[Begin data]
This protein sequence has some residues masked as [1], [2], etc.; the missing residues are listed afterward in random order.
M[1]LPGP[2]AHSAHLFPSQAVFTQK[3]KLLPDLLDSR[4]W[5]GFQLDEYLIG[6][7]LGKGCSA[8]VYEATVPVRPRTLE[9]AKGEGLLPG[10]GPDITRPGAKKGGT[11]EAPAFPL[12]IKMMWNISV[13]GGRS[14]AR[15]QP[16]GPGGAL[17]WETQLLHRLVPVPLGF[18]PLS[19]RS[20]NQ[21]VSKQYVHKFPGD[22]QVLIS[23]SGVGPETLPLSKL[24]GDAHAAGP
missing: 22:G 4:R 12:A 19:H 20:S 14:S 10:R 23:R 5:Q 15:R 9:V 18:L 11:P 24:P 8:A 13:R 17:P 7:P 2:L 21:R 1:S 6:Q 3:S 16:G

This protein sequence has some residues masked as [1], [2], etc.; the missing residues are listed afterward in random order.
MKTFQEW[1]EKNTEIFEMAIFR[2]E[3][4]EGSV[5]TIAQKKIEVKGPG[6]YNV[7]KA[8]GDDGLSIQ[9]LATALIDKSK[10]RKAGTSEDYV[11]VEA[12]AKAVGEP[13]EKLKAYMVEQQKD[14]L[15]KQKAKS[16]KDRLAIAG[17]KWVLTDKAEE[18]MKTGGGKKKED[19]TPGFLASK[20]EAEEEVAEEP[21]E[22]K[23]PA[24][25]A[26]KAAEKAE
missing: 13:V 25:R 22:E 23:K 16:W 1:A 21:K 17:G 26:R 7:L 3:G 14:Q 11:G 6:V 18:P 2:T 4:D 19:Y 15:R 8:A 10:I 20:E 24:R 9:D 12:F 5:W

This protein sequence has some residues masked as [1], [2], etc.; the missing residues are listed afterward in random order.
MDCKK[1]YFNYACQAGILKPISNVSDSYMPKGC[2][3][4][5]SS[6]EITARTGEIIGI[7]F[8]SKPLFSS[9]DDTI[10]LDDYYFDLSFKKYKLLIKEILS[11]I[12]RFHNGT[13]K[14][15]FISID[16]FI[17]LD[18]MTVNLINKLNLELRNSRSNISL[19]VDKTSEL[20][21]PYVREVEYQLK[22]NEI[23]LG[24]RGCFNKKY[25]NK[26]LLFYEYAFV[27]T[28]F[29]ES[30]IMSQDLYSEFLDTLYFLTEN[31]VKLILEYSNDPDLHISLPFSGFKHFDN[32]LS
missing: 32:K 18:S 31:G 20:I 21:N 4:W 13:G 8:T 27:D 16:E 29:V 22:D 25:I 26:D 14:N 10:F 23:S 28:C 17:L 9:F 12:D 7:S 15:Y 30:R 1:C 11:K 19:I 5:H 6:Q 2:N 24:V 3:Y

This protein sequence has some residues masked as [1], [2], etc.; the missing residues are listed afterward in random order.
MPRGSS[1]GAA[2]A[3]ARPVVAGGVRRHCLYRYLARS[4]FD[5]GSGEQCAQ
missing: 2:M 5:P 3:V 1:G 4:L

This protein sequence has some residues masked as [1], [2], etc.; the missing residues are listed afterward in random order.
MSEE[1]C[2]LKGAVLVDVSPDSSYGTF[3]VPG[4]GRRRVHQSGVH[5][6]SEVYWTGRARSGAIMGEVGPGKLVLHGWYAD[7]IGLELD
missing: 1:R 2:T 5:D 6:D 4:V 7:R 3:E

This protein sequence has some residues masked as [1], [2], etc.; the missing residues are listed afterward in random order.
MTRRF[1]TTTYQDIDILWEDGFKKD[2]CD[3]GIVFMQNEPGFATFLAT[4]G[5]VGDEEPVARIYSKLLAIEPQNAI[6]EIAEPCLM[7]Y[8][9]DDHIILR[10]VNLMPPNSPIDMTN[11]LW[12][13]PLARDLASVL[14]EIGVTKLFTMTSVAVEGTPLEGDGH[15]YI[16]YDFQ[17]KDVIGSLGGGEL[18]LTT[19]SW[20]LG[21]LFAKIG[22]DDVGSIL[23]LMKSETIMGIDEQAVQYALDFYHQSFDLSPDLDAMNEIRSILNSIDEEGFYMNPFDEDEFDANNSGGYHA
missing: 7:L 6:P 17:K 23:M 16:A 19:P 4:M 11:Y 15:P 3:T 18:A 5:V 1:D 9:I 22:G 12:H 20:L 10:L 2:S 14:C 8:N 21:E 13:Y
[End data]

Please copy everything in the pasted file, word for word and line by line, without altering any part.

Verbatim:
This protein sequence has some residues masked as [1], [2], etc.; the missing residues are listed afterward in random order.
M[1]LPGP[2]AHSAHLFPSQAVFTQK[3]KLLPDLLDSR[4]W[5]GFQLDEYLIG[6][7]LGKGCSA[8]VYEATVPVRPRTLE[9]AKGEGLLPG[10]GPDITRPGAKKGGT[11]EAPAFPL[12]IKMMWNISV[13]GGRS[14]AR[15]QP[16]GPGGAL[17]WETQLLHRLVPVPLGF[18]PLS[19]RS[20]NQ[21]VSKQYVHKFPGD[22]QVLIS[23]SGVGPETLPLSKL[24]GDAHAAGP
missing: 22:G 4:R 12:A 19:H 20:S 14:S 10:R 23:R 5:Q 15:R 9:V 18:L 11:P 24:P 8:A 13:R 17:P 7:P 2:L 21:R 1:S 6:Q 3:S 16:G

This protein sequence has some residues masked as [1], [2], etc.; the missing residues are listed afterward in random order.
MKTFQEW[1]EKNTEIFEMAIFR[2]E[3][4]EGSV[5]TIAQKKIEVKGPG[6]YNV[7]KA[8]GDDGLSIQ[9]LATALIDKSK[10]RKAGTSEDYV[11]VEA[12]AKAVGEP[13]EKLKAYMVEQQKD[14]L[15]KQKAKS[16]KDRLAIAG[17]KWVLTDKAEE[18]MKTGGGKKKED[19]TPGFLASK[20]EAEEEVAEEP[21]E[22]K[23]PA[24][25]A[26]KAAEKAE
missing: 13:V 25:R 22:E 23:K 16:W 1:A 21:K 17:G 26:R 7:L 3:G 14:Q 11:G 6:V 18:P 2:T 4:D 19:Y 15:R 8:A 10:I 20:E 24:R 9:D 12:F 5:W

This protein sequence has some residues masked as [1], [2], etc.; the missing residues are listed afterward in random order.
MDCKK[1]YFNYACQAGILKPISNVSDSYMPKGC[2][3][4][5]SS[6]EITARTGEIIGI[7]F[8]SKPLFSS[9]DDTI[10]LDDYYFDLSFKKYKLLIKEILS[11]I[12]RFHNGT[13]K[14][15]FISID[16]FI[17]LD[18]MTVNLINKLNLELRNSRSNISL[19]VDKTSEL[20][21]PYVREVEYQLK[22]NEI[23]LG[24]RGCFNKKY[25]NK[26]LLFYEYAFV[27]T[28]F[29]ES[30]IMSQDLYSEFLDTLYFLTEN[31]VKLILEYSNDPDLHISLPFSGFKHFDN[32]LS
missing: 32:K 18:S 31:G 20:I 21:N 4:W 13:G 8:T 27:D 16:E 29:V 22:D 25:I 26:D 14:N 10:F 23:S 28:C 17:L 9:F 12:D 7:S 15:Y 30:R 1:C 11:K 19:I 5:H 6:Q 2:N 24:V 3:Y

This protein sequence has some residues masked as [1], [2], etc.; the missing residues are listed afterward in random order.
MPRGSS[1]GAA[2]A[3]ARPVVAGGVRRHCLYRYLARS[4]FD[5]GSGEQCAQ
missing: 2:M 5:P 3:V 1:G 4:L

This protein sequence has some residues masked as [1], [2], etc.; the missing residues are listed afterward in random order.
MSEE[1]C[2]LKGAVLVDVSPDSSYGTF[3]VPG[4]GRRRVHQSGVH[5][6]SEVYWTGRARSGAIMGEVGPGKLVLHGWYAD[7]IGLELD
missing: 1:R 2:T 5:D 6:D 4:V 7:R 3:E

This protein sequence has some residues masked as [1], [2], etc.; the missing residues are listed afterward in random order.
MTRRF[1]TTTYQDIDILWEDGFKKD[2]CD[3]GIVFMQNEPGFATFLAT[4]G[5]VGDEEPVARIYSKLLAIEPQNAI[6]EIAEPCLM[7]Y[8][9]DDHIILR[10]VNLMPPNSPIDMTN[11]LW[12][13]PLARDLASVL[14]EIGVTKLFTMTSVAVEGTPLEGDGH[15]YI[16]YDFQ[17]KDVIGSLGGGEL[18]LTT[19]SW[20]LG[21]LFAKIG[22]DDVGSIL[23]LMKSETIMGIDEQAVQYALDFYHQSFDLSPDLDAMNEIRSILNSIDEEGFYMNPFDEDEFDANNSGGYHA
missing: 7:L 6:P 17:K 23:M 16:A 19:P 4:M 11:Y 15:P 3:T 18:A 5:V 1:D 9:I 22:G 12:H 20:L 10:L 2:S 14:C 8:N 21:E 13:Y